As Brent states, all of the equations up to 3 = ? are false. 8 does NOT equal 56.

There’s no proof needed because we know that to be true.

In the scientific world many scientist perform experiments and come to answers that are later disproven. Just because someone states that 8 = 56 doesn’t make that true. In fact it’s quite interesting to note that most people’s answers do not follow any mathematical method. Most are happy to state 3 = 6. Faced with a series of incorrect data most people would continue to interpret that as true and solve a math question incorrectly.

That’s a little troubling.

1. Brent Logan says:

So, Robert … let’s see if we can recover this. Instead of the equals sign, let’s put a meaningless divider in it’s place. Then include the instructions, “Continue this pattern.”

What would you put in place of the question mark? ;-)

2. Robert says:

But that’s not the puzzle.

I get what you’re saying but then I could easily say “put a × (times) sign at the beginning preceded by variable Y and then solve.”

I must adhere to the strictest rules of mathematics. If not we are altering the results.

7 × 8 = 56
6 × 7 = 42
5 × 6 = 30
4 × 5 = 20
3 × 4 = 12 (missing)
2 × 3 = 6.

But I state again that interpreting the original data and ADDING data to find the solution is incorrect

16. Bryanna says:

3 equals the question mark :)

1. Brent Logan says:

This brings to mind the saying, “The first step to solving a math equation is admitting you have a problem.”

Thanks for dropping by. :-)

17. Chiunti says:

3=13

8 = 56; 56 – 8 – 7 + 1 = 42 (next result)
7 = 42; 42 – 7 – 6 + 1 = 30
6 = 30; 30 – 6 – 5 + 1 = 20
5 = 20; 20 – 5 – 3 + 1 = 13
3 = 13

1. Brent Logan says:

Chiunti, although your answer looks different from everything before it, I don’t believe it is, plus it doesn’t explain the first pair of numbers. Here’s why I say that.

An = An+1 – (n + 1) – n + 1

In other words, the answer for 7 is the answer for 8 less 8 less 7 plus 1. What happens if we say the answer for n + 1 is (n + 1) × n, substitute it into your proposal, and then simplify? I suggest doing this because it shouldn’t detract from your answer, and it allows us to explain the first number pair.

An = (n + 1)n – (n + 1) – n + 1
An = (n + 1)n – n – 1 – n + 1
An = (n + 1)n – n – n
An = (n + 1)n – 2n
An = (n + 1 – 2)n
An = (n – 1)n
An = n(n – 1)

What do you think?

2. Chiunti says:

Considering:
N1 = A1

Nn = An

then:

An = A(n-1) – N(n-1) – Nn + 1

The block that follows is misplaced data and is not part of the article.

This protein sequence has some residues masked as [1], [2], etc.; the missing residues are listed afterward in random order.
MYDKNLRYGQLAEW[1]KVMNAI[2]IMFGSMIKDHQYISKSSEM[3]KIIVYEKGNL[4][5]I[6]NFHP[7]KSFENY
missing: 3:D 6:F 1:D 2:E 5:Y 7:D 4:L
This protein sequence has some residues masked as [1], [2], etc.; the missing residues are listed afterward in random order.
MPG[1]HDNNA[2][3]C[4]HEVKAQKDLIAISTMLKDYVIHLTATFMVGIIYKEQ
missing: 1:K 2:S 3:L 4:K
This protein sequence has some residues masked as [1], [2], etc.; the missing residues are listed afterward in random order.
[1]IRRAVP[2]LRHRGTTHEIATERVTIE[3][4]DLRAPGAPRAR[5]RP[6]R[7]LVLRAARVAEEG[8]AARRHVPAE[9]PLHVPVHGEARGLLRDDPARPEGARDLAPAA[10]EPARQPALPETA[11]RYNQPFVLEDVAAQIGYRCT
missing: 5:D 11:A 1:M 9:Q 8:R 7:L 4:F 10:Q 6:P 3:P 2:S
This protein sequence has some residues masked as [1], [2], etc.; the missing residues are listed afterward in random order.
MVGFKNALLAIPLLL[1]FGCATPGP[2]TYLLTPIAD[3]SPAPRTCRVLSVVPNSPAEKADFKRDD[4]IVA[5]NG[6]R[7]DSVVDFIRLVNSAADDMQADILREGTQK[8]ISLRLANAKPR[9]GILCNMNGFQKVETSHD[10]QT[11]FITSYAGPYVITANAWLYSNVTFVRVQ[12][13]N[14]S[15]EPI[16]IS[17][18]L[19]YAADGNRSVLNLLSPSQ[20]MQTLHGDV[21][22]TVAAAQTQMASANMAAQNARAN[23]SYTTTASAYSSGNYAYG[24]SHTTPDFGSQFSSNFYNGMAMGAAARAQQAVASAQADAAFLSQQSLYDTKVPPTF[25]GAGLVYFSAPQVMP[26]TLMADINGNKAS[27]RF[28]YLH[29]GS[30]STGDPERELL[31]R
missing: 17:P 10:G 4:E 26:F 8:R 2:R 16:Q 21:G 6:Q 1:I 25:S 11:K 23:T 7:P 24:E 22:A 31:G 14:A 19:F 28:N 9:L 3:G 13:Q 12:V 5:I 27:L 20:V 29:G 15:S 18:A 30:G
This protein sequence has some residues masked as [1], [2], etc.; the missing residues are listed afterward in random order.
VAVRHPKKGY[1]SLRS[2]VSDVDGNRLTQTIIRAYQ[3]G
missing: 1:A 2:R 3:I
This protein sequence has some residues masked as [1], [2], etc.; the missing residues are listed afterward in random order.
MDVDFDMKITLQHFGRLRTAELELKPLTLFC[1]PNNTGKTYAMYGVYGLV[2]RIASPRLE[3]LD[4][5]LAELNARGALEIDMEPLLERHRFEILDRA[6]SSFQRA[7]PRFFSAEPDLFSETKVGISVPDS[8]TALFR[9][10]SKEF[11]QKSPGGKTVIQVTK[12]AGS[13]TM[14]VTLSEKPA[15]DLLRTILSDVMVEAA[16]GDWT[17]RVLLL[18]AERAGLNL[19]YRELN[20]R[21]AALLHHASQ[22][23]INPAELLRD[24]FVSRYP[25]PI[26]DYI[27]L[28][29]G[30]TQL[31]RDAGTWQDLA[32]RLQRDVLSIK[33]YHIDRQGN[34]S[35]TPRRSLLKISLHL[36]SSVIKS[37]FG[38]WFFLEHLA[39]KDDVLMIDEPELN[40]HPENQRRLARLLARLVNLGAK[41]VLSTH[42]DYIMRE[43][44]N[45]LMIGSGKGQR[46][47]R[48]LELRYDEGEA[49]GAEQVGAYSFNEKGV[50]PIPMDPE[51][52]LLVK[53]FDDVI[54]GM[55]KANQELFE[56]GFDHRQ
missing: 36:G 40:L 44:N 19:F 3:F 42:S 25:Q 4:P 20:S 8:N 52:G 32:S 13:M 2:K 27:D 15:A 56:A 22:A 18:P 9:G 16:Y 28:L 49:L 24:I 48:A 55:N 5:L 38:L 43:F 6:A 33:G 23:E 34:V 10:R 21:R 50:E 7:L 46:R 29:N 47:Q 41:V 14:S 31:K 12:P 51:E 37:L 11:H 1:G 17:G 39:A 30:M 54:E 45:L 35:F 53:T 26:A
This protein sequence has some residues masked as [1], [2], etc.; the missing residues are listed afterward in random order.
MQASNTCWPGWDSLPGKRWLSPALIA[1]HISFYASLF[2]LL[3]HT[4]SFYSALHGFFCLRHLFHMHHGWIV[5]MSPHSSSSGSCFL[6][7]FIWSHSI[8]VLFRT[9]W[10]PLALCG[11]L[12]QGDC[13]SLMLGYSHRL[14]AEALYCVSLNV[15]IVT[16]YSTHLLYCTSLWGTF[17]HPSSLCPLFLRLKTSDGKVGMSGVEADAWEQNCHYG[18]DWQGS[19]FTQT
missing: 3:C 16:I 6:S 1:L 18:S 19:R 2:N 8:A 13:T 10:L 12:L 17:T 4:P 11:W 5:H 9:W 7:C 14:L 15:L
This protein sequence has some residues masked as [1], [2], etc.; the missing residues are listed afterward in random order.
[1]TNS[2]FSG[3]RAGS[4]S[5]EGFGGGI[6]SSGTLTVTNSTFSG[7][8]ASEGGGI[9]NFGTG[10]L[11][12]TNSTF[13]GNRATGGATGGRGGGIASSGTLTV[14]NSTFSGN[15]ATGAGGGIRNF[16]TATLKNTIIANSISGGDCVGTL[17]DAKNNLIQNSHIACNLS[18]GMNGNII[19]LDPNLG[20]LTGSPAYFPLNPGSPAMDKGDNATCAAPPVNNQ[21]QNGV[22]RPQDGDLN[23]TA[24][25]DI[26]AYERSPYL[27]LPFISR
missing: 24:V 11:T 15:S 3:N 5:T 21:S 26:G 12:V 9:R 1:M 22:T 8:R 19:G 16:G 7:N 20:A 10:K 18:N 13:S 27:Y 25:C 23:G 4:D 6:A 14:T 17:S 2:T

N will never have value of 4, because it is not in the numbers listed.

I hope I explained.

3. Chiunti says:

Obviously the first line is the exception.

4. Robert says:

Chiunti. There is an error in your interpretation. You forgot the “4” line which is obviously missing from the pattern

8 = 56; 56 – 8 – 7 + 1 = 42 (next result)
7 = 42; 42 – 7 – 6 + 1 = 30
6 = 30; 30 – 6 – 5 + 1 = 20
5 = 20; 20 – 5 – 4 + 1 = 12
4 = 12; 12 – 4 – 3 + 1 = 6
3 = 6; 6 – 3 – 2 + 1 = 2

Therefore in your pattern 3 = 6 is next in the sequence preceded by 4 = 12

Following 3 you have

2 = 2; 2 – 2 – 1 + 1 = 0

18. Chiunti says:

I tried to give a mathematical answer, however is a correlation in the order listed.

19. Ali Arsalan says:

let suppose 8 = a
7 = b
6 = c
5 = d
and 3 = e
then 3 = 12 as the series goes on, but this assumption is proved logically and there will be no questions as how 8 equals 56 so. i guess my answer is interesting.

1. Brent Logan says:

Hmm… I’m not sure I follow what you’re trying to say. What is the benefit of assigning the numbers to letters?

20. Ali Arsalan says:

if we dont assign numbers then we take them(left side numbers) as symbols only so then 4 will not be a concern then this question can be solved logically and 3 will be 12 and no issues will be their as how 8 equals 56. 7 equals 42 and so on

1. Brent Logan says:

Those “thingies” on the left side of the equals signs already are symbols. Unlike the letters you’re putting on the right side, numbers have a fixed value. Once you equate the letters to the numbers, you’re assigning fixed values to them as well (at least for this context). I’m not convinced you’re solving my original (and somewhat facetious) issue.

I’m more interested what logic you’re using to determine that the question mark should be replaced with 12.

21. vasu says:

1. Brent Logan says:

Vasu, what method are you using to reach your conclusion?

22. martin says:

8 × 7 = 56
7 × 6 = 42
6 × 5 = 30
5 × 4 = 20
3 × 3 = 9

3 = 9

1. Brent Logan says:

I see your pattern, but it seems to ignore that the last step for numbers on the left decreased by two. It doesn’t seem that it matters for your pattern (and maybe it shouldn’t…).

Thanks for dropping by!

23. Cosmos says:

Wrong.. These things intentionally omit numbers. To assume “what if” is not Logical.. There is always a MOST logical conclusion without hypothetical added numbers.. The correct answer is 12